Thanks for letting me share my end of the story. It really triggered a lot of “soul searching” if I can put it that way.

Dr.Wu and Dr.Thomas both made some valid points.

Newly born twins

Newly born twins

My advice would be to talk to a few doctors and ask them if you could see what they do. There are many different options once you are done with your studies, internship and community service years…. But it takes quite a while and lots of hard work to get there! I really didn’t enjoy overtime work. Luckily now I can choose not to do it. You also don’t get to be too creative as an ordinary government doctor- unless you think using a pink injecting needle as an intraosseous canula is creative. (You often have to make do with the equipment and stock available to you.)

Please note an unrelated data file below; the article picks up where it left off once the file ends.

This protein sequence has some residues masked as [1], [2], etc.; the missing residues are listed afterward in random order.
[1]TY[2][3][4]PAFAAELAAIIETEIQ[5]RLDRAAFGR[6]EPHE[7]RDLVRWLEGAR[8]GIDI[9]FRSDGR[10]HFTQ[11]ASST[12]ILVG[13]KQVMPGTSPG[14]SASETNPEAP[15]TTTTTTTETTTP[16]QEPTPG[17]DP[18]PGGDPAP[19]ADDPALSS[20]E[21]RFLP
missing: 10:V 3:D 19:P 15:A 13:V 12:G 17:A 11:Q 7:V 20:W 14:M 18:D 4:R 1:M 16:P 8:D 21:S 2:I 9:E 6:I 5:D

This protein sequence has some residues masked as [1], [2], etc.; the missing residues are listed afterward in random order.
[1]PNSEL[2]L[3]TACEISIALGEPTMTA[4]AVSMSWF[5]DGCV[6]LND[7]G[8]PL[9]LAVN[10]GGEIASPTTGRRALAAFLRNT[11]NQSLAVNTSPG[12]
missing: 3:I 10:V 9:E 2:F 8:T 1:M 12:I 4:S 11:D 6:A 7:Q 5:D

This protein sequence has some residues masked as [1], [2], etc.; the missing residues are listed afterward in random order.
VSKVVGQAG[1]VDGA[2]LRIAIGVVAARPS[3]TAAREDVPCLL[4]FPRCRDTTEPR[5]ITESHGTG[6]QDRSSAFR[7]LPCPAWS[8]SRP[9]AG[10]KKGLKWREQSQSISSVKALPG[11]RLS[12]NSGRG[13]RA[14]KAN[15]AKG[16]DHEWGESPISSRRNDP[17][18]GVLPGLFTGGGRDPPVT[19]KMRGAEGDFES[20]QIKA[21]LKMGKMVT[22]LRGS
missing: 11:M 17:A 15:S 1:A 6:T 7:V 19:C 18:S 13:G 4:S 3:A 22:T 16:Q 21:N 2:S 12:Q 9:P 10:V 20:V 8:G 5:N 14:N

There is definitely never a dull moment in medicine and patients are very entertaining. It is awesome how people will open up to you about their fears and feelings because you are their doctor and they trust you. The new research and new discoveries in the medical field is very exciting! I enjoy the challenge every new case brings.

Never a dull moment in medicine.  Photo by Dr. Thomas

Never a dull moment in medicine. Photo by Dr. Thomas

You must remember to still try and lead a balanced life. It’s easy to allow medicine to consume all your hobbies, activities and social life. If you are not sure about what you want to do, it might be a good idea to take a gap year after school. Don’t rush into things! We had a lady in our class who started studying medicine at 42 years. She was first a theater sister.

So if you have done your research and you feel medicine is for you, know that it will require a whole lot of work to get there but you will reap the benefits. It is a very interesting and rewarding field!